The year 2006 marks the 25th anniversary of the identification of AIDS – Acquired Immune Deficiency Syndrome – although evidence exists to suggest earlier cases.
More than 25 million people have died of AIDS-related causes since it was first diagnosed in 1981.
Today, HIV and AIDS still pose one of the largest, most complex threats to human health that the world has ever known, devastating the physical, social and economic health of entire communities and regions.
Not only do people suffer and die from this disease, it robs them of their dignity, their families, their social networks and their livelihoods.
As we observe World AIDS Day this year, I invite everyone to pay tribute to those who have lost their lives to this disease, as well as to their families who continue to feel the pain.
But our observance cannot end with remembrance; it is also a time for all of us to take action, to guard against the spread of this devastating disease.
While government remains committed to keep the promise of providing the best medical care to all individuals living with HIV/AIDS, and to reduce its occurrence in the Cayman Islands, we must all do our part in stemming this scourge.
This year’s theme, Stop AIDS – Keep the Promise, with a focus on stigma and discrimination, is once again a call for everyone to take action and responsibility for ensuring the necessary precautions are taken against this preventable disease. It is a challenge to all of us to become more knowledgeable about HIV/AIDS and its related issues, and to protect the rights of persons living with the disease.
The number of persons with HIV/AIDS in the Cayman Islands has remained low and while we are pleased with this, we cannot be complacent. We must remain vigilant in our health education and health promotion initiatives, to ensure that our local rate remains one of the lowest in the world.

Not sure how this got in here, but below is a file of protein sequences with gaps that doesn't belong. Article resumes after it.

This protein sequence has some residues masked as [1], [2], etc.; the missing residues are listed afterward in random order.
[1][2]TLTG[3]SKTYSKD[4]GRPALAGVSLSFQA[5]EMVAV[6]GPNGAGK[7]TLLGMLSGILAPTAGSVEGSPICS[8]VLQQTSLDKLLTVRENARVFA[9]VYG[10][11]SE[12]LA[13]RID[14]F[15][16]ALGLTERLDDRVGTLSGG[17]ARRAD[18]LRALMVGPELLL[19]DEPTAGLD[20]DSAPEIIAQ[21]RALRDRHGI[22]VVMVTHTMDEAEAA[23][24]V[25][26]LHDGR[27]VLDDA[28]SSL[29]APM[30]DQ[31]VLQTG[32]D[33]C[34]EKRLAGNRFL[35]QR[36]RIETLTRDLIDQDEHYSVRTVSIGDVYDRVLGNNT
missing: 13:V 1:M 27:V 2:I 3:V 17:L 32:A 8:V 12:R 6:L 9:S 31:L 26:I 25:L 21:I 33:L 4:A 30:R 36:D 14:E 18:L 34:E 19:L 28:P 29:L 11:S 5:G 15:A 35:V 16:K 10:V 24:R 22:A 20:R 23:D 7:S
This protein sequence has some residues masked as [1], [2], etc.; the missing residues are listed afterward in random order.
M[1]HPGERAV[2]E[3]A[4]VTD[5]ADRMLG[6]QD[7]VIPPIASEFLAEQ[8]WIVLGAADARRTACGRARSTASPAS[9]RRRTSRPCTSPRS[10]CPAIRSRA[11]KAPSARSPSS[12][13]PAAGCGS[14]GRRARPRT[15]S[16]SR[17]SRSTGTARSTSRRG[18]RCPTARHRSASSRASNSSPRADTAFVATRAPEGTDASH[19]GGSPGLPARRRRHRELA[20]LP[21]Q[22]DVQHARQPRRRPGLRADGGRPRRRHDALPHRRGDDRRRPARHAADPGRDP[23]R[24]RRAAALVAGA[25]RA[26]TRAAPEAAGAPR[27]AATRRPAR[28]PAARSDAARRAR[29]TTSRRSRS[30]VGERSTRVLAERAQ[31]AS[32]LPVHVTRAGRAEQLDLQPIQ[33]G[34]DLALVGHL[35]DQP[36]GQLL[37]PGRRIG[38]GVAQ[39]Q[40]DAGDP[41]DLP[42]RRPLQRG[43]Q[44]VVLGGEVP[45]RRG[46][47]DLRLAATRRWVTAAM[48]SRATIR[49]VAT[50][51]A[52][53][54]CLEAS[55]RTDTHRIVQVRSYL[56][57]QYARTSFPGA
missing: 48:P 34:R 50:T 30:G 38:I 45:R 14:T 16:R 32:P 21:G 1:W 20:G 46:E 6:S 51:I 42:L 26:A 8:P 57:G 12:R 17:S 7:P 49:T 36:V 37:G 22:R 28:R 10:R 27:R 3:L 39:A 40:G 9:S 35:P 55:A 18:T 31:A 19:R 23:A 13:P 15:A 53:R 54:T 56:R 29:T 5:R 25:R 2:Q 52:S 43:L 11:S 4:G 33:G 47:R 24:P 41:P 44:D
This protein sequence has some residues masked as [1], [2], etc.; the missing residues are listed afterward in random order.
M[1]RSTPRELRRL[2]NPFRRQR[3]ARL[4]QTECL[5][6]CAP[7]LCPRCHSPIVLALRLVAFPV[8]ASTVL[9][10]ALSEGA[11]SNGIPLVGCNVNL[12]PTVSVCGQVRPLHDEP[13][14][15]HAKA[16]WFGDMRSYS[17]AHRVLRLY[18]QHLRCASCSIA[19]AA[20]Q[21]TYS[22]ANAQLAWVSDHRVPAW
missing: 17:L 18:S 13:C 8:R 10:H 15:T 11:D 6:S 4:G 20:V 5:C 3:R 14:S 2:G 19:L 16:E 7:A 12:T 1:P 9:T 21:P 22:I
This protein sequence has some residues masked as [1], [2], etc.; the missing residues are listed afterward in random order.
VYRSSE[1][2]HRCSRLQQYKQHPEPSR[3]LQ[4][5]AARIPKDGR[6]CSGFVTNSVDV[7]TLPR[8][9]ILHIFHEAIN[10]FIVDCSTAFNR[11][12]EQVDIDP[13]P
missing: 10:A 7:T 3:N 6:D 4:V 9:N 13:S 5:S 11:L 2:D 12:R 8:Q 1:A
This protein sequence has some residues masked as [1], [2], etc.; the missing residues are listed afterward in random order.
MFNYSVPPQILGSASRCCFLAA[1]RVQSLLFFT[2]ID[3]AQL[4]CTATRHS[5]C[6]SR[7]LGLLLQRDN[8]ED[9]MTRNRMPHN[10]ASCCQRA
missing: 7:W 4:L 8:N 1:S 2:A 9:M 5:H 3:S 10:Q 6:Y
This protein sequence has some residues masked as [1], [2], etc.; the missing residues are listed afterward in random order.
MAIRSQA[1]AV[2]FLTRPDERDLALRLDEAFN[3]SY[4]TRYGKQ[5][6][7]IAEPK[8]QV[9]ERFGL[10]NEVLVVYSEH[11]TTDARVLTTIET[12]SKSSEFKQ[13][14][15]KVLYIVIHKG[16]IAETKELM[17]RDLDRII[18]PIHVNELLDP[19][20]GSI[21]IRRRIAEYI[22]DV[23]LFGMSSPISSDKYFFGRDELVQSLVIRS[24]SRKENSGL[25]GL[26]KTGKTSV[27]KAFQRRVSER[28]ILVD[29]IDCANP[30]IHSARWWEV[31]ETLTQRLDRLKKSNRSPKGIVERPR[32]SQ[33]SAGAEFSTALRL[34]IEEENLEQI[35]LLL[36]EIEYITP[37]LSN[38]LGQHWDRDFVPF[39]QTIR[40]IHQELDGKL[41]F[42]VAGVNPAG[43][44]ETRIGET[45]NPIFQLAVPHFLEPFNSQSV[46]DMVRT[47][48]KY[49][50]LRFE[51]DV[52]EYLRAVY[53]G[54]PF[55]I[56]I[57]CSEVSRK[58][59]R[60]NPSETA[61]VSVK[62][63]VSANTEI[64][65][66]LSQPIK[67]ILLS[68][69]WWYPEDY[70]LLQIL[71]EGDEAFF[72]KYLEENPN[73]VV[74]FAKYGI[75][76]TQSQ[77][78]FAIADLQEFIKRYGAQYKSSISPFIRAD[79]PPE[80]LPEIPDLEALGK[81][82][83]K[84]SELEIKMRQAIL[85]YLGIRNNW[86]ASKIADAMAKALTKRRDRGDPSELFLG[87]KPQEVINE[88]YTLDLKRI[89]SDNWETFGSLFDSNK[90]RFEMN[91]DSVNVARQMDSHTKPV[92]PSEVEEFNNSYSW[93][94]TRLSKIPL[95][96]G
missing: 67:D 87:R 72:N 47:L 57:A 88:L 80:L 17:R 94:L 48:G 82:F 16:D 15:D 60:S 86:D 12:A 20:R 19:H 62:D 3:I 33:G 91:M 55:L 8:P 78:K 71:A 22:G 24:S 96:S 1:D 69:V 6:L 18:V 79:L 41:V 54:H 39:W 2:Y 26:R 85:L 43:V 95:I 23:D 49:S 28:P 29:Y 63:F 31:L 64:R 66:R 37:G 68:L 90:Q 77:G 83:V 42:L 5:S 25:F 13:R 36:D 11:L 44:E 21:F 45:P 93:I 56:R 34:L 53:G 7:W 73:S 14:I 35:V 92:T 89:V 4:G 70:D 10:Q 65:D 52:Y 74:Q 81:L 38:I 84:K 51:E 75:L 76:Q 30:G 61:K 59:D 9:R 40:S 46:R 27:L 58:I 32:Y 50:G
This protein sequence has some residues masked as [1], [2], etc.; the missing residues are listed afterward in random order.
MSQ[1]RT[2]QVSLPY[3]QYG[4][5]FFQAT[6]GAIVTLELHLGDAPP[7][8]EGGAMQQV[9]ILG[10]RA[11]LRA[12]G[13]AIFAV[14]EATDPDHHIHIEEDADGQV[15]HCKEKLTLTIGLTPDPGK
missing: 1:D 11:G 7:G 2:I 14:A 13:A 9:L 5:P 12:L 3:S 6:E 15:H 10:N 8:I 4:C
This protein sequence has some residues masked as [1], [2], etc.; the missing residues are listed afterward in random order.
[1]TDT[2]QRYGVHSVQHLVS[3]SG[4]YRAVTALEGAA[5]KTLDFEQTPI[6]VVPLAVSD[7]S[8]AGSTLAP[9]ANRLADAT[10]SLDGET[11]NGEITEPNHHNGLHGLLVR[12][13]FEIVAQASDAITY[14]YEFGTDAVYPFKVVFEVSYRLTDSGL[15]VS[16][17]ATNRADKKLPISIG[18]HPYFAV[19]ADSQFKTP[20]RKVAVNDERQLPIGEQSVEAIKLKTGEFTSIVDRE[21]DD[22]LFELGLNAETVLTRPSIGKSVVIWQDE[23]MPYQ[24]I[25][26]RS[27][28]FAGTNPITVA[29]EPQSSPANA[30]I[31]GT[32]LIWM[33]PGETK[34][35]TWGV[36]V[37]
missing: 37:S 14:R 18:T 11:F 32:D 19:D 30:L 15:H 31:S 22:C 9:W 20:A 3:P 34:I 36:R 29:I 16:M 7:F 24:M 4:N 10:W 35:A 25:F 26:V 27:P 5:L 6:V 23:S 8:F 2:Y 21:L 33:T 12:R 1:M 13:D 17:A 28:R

In doing so, new ways of ensuring behaviour change must be explored, so that we can build a high awareness level within these Islands of the devastating consequences of this disease. With the appropriate levels of behaviour change we can Stop AIDS and Keep the Promise.
We can also keep the promise by doing our part to help raise awareness, whether it is in wearing a red ribbon, or getting tested for HIV/AIDS at the Cayman Islands Hospital or any of the district health centres.
In addition to our health facilities, community-based organisations such as the Cayman AIDS Foundation and Red Cross also offer HIV/AIDS programmes which are funded by the Ministry of Health. I thank these community-based organizations for working in collaboration with the Public Health Department.
As an example of this partnership, this week the Public Health Department held a forum with all stakeholders, during which the HIV/AIDS National Strategic Plan was reviewed, and a multi-sector work plan for 2007/2008 was developed. The ultimate goal of this plan is to prevent new HIV infections and the development of AIDS; and to reduce the social and economic impact of HIV and AIDS on individuals, communities, and ultimately on the development of the country.
Much has been accomplished in our fight to prevent the spread of HIV/AIDS in the Cayman Islands. I am proud that voluntary counselling and testing services are available; that prevention efforts are helping to protect adults, adolescents and children from contracting the disease, and that free antiretroviral treatment is available for all who are HIV positive.
We however must intensify our crusade against HIV/AIDS in a more forceful and concerted manner, to alleviate the devastating impacts of HIV/AIDS in our community. This can only be done through coordination, collaboration and cooperation with all stakeholders.
By Anthony S. Eden
Minister of Health and Human Services